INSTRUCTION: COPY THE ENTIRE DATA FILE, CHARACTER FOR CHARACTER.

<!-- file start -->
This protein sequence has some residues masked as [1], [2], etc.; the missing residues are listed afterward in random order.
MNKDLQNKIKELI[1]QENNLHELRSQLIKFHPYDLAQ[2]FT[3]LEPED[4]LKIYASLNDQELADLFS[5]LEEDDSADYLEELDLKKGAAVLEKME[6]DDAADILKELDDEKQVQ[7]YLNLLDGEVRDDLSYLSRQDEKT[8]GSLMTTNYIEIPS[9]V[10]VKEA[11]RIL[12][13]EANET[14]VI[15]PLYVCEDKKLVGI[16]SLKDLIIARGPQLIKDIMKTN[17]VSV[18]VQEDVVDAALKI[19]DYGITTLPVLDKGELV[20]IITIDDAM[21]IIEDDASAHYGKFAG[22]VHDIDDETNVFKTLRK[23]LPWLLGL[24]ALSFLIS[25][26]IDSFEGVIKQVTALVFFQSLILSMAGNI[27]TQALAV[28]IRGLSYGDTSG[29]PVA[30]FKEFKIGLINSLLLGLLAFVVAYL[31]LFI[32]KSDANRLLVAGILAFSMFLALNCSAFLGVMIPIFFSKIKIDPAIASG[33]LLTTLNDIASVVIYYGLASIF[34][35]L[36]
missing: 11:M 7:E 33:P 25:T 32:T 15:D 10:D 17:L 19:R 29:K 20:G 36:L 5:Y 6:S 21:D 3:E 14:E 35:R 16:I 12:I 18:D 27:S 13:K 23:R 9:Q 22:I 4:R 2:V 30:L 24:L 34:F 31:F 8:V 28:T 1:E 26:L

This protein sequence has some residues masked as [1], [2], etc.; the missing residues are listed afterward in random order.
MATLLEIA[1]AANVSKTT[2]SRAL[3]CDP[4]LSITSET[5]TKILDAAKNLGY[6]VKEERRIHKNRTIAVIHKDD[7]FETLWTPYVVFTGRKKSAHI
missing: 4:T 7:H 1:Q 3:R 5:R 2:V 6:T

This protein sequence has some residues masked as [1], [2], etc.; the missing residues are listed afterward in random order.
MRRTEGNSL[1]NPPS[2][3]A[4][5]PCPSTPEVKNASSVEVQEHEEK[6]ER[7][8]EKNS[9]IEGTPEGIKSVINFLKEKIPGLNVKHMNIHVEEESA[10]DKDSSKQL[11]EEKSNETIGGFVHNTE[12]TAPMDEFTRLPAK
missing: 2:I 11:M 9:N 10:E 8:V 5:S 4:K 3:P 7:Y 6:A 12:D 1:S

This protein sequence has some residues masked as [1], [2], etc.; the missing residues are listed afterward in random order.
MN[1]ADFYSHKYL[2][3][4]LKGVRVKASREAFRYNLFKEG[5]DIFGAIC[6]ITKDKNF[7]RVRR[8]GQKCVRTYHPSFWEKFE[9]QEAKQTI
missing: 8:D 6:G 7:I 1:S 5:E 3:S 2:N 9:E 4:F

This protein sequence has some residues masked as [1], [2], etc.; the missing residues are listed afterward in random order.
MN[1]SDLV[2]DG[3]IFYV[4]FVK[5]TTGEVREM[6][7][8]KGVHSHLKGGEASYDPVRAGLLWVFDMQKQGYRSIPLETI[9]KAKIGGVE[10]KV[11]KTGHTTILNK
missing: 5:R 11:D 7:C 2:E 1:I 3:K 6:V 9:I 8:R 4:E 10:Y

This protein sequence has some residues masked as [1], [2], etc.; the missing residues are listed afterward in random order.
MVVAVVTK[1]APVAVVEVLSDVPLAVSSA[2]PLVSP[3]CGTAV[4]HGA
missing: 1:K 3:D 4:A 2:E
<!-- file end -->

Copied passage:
This protein sequence has some residues masked as [1], [2], etc.; the missing residues are listed afterward in random order.
MNKDLQNKIKELI[1]QENNLHELRSQLIKFHPYDLAQ[2]FT[3]LEPED[4]LKIYASLNDQELADLFS[5]LEEDDSADYLEELDLKKGAAVLEKME[6]DDAADILKELDDEKQVQ[7]YLNLLDGEVRDDLSYLSRQDEKT[8]GSLMTTNYIEIPS[9]V[10]VKEA[11]RIL[12][13]EANET[14]VI[15]PLYVCEDKKLVGI[16]SLKDLIIARGPQLIKDIMKTN[17]VSV[18]VQEDVVDAALKI[19]DYGITTLPVLDKGELV[20]IITIDDAM[21]IIEDDASAHYGKFAG[22]VHDIDDETNVFKTLRK[23]LPWLLGL[24]ALSFLIS[25][26]IDSFEGVIKQVTALVFFQSLILSMAGNI[27]TQALAV[28]IRGLSYGDTSG[29]PVA[30]FKEFKIGLINSLLLGLLAFVVAYL[31]LFI[32]KSDANRLLVAGILAFSMFLALNCSAFLGVMIPIFFSKIKIDPAIASG[33]LLTTLNDIASVVIYYGLASIF[34][35]L[36]
missing: 11:M 7:E 33:P 25:T 32:T 15:D 10:D 17:L 19:R 29:K 20:G 36:L 5:Y 6:S 21:D 3:E 14:E 35:R 16:I 12:I 18:D 27:S 13:K 23:R 9:Q 22:I 4:R 2:V 30:L 24:L 34:F 31:F 8:V 28:T 1:E 26:L

This protein sequence has some residues masked as [1], [2], etc.; the missing residues are listed afterward in random order.
MATLLEIA[1]AANVSKTT[2]SRAL[3]CDP[4]LSITSET[5]TKILDAAKNLGY[6]VKEERRIHKNRTIAVIHKDD[7]FETLWTPYVVFTGRKKSAHI
missing: 4:T 7:H 1:Q 3:R 5:R 2:V 6:T

This protein sequence has some residues masked as [1], [2], etc.; the missing residues are listed afterward in random order.
MRRTEGNSL[1]NPPS[2][3]A[4][5]PCPSTPEVKNASSVEVQEHEEK[6]ER[7][8]EKNS[9]IEGTPEGIKSVINFLKEKIPGLNVKHMNIHVEEESA[10]DKDSSKQL[11]EEKSNETIGGFVHNTE[12]TAPMDEFTRLPAK
missing: 2:I 11:M 9:N 10:E 8:V 5:S 4:K 3:P 7:Y 6:A 12:D 1:S

This protein sequence has some residues masked as [1], [2], etc.; the missing residues are listed afterward in random order.
MN[1]ADFYSHKYL[2][3][4]LKGVRVKASREAFRYNLFKEG[5]DIFGAIC[6]ITKDKNF[7]RVRR[8]GQKCVRTYHPSFWEKFE[9]QEAKQTI
missing: 8:D 6:G 7:I 1:S 5:E 3:S 2:N 9:E 4:F

This protein sequence has some residues masked as [1], [2], etc.; the missing residues are listed afterward in random order.
MN[1]SDLV[2]DG[3]IFYV[4]FVK[5]TTGEVREM[6][7][8]KGVHSHLKGGEASYDPVRAGLLWVFDMQKQGYRSIPLETI[9]KAKIGGVE[10]KV[11]KTGHTTILNK
missing: 5:R 11:D 7:C 2:E 1:I 3:K 6:V 9:I 8:R 4:E 10:Y

This protein sequence has some residues masked as [1], [2], etc.; the missing residues are listed afterward in random order.
MVVAVVTK[1]APVAVVEVLSDVPLAVSSA[2]PLVSP[3]CGTAV[4]HGA
missing: 1:K 3:D 4:A 2:E